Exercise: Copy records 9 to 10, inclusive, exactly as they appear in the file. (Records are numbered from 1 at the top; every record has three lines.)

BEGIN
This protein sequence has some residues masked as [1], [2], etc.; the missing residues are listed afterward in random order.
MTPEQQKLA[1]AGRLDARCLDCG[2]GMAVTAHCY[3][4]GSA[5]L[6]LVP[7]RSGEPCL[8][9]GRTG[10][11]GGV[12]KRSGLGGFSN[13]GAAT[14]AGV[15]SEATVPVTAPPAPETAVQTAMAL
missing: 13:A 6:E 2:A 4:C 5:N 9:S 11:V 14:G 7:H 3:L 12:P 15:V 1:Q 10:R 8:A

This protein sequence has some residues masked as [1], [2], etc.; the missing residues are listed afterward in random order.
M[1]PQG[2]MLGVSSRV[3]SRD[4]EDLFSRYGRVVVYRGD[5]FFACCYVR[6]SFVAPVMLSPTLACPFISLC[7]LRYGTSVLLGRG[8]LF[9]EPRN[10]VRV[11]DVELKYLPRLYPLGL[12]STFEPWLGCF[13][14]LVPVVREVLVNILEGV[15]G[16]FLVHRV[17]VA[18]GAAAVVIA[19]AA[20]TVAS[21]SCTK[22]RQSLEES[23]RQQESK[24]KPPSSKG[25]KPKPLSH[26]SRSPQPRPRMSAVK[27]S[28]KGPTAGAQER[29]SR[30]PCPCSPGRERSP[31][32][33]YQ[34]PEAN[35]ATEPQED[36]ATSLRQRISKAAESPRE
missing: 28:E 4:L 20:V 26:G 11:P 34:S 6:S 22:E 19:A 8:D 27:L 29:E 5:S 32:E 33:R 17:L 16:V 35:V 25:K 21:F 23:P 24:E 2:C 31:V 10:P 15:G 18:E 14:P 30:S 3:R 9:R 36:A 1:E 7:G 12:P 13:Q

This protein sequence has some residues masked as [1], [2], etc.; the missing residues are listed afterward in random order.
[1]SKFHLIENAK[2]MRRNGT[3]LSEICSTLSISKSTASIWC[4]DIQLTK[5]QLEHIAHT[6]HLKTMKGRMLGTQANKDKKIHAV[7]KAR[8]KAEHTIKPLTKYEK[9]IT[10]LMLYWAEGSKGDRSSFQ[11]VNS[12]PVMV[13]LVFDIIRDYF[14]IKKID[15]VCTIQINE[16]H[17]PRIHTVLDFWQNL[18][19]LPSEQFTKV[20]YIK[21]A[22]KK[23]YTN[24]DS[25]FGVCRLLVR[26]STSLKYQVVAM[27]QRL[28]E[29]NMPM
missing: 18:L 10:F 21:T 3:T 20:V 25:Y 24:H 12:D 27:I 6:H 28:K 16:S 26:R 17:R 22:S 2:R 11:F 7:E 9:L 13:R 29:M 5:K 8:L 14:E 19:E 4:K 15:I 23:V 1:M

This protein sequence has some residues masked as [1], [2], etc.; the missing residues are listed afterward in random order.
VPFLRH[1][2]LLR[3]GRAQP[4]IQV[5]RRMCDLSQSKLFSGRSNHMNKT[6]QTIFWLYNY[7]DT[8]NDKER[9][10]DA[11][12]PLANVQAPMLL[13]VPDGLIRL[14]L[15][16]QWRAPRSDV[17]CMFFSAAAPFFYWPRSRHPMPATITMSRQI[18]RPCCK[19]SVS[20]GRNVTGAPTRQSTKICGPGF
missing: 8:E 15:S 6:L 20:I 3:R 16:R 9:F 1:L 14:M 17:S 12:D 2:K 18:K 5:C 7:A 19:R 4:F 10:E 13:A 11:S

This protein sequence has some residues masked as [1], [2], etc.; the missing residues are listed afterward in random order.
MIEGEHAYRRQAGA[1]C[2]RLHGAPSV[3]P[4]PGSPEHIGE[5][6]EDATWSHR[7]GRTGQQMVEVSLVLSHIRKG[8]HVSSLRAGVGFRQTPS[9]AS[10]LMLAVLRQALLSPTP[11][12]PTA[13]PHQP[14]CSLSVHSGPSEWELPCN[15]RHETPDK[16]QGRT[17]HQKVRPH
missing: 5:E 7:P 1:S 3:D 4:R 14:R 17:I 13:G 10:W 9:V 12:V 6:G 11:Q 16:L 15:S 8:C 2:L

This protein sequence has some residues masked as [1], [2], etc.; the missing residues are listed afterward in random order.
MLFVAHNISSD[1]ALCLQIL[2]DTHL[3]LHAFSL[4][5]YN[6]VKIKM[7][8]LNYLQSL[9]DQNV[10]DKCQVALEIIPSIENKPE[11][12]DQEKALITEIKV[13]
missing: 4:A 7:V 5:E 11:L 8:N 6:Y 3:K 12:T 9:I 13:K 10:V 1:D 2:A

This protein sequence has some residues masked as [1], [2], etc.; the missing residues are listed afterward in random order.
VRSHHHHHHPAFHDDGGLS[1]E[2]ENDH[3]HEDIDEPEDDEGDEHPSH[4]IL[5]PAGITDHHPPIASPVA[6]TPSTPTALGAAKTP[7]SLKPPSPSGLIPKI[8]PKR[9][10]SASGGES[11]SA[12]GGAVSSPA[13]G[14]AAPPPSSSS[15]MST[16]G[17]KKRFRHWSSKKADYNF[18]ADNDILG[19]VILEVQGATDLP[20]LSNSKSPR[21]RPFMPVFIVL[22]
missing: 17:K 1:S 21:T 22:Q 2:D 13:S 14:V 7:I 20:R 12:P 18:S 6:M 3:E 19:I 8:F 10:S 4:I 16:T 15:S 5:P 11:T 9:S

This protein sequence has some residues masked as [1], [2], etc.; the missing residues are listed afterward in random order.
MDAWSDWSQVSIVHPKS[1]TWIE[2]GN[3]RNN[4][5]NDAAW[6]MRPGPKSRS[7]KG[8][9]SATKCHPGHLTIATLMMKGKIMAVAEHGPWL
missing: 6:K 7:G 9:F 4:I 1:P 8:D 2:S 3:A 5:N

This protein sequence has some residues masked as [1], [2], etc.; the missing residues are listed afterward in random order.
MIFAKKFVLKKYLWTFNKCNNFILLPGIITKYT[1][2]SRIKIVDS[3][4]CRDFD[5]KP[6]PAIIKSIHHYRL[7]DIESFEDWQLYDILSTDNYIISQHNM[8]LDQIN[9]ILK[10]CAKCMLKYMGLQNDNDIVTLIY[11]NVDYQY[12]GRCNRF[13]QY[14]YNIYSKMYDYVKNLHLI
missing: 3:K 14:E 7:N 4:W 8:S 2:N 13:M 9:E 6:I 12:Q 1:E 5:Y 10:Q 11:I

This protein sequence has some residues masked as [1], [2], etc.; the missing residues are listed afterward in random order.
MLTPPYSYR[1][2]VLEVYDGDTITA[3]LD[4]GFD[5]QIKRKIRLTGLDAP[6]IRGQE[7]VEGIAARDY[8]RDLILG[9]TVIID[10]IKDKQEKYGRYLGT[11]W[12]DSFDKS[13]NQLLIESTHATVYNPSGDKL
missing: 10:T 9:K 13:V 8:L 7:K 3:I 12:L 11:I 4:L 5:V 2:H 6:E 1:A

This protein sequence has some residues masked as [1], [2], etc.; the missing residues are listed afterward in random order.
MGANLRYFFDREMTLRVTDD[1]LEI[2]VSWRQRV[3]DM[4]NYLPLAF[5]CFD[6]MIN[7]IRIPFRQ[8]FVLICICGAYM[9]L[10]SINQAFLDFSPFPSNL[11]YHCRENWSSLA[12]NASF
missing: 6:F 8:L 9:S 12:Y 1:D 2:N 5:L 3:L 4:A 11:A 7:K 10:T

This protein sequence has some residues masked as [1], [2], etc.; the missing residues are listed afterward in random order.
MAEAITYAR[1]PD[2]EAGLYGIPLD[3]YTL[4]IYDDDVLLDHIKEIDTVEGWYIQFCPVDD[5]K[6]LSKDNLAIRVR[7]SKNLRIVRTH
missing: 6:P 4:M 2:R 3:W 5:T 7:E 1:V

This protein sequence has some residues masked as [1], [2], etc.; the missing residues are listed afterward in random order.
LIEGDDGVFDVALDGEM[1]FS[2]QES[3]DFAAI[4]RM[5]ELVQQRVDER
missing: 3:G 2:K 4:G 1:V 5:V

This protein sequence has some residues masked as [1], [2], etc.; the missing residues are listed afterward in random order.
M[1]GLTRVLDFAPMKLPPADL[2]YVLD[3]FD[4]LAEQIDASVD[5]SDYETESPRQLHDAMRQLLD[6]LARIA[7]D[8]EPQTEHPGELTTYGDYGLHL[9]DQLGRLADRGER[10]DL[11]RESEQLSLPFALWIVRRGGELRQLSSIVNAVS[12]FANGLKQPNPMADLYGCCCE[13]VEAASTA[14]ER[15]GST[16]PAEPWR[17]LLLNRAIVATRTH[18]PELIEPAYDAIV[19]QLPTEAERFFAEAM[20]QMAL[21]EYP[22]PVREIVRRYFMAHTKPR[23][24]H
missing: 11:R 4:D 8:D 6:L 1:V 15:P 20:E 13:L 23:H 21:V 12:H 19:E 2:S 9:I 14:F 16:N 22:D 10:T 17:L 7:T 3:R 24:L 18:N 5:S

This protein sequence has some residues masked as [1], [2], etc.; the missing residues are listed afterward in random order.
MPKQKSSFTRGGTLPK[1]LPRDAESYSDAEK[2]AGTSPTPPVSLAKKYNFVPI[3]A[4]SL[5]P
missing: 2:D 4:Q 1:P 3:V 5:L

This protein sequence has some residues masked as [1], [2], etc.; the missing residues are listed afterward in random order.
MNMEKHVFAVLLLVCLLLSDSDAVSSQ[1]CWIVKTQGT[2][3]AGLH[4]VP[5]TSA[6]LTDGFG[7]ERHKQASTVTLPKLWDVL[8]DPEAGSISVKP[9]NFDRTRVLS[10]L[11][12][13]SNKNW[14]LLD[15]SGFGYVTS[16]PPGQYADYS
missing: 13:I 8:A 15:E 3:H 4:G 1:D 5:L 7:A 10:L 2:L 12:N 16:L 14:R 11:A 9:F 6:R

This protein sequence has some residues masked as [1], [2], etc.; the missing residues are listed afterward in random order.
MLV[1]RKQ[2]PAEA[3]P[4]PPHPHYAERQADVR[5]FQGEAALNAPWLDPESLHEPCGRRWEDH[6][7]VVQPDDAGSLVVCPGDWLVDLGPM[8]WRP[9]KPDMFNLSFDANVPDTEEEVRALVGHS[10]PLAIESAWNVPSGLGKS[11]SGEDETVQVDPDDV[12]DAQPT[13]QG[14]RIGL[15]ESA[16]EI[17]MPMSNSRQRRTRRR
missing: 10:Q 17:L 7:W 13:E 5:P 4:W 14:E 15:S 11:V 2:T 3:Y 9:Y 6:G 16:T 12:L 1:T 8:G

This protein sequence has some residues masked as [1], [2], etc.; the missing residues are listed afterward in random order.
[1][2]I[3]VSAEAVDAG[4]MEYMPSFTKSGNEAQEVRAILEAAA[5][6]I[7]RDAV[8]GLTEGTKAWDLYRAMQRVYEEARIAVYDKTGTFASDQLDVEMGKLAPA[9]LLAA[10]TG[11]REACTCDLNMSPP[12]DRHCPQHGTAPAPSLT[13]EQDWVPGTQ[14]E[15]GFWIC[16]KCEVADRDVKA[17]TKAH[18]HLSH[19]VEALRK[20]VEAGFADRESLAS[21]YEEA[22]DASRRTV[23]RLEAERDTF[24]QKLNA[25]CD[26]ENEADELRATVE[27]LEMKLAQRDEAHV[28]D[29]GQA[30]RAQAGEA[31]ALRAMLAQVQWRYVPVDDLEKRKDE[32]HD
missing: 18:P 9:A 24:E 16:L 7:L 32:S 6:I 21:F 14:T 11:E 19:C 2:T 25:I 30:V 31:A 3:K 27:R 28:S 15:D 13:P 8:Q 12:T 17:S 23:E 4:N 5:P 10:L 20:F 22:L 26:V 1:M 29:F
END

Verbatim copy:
This protein sequence has some residues masked as [1], [2], etc.; the missing residues are listed afterward in random order.
MIFAKKFVLKKYLWTFNKCNNFILLPGIITKYT[1][2]SRIKIVDS[3][4]CRDFD[5]KP[6]PAIIKSIHHYRL[7]DIESFEDWQLYDILSTDNYIISQHNM[8]LDQIN[9]ILK[10]CAKCMLKYMGLQNDNDIVTLIY[11]NVDYQY[12]GRCNRF[13]QY[14]YNIYSKMYDYVKNLHLI
missing: 3:K 14:E 7:N 4:W 8:S 2:N 13:M 9:E 6:I 12:Q 1:E 5:Y 10:Q 11:I

This protein sequence has some residues masked as [1], [2], etc.; the missing residues are listed afterward in random order.
MLTPPYSYR[1][2]VLEVYDGDTITA[3]LD[4]GFD[5]QIKRKIRLTGLDAP[6]IRGQE[7]VEGIAARDY[8]RDLILG[9]TVIID[10]IKDKQEKYGRYLGT[11]W[12]DSFDKS[13]NQLLIESTHATVYNPSGDKL
missing: 10:T 9:K 13:V 8:L 7:K 3:I 12:L 11:I 4:L 5:V 2:H 6:E 1:A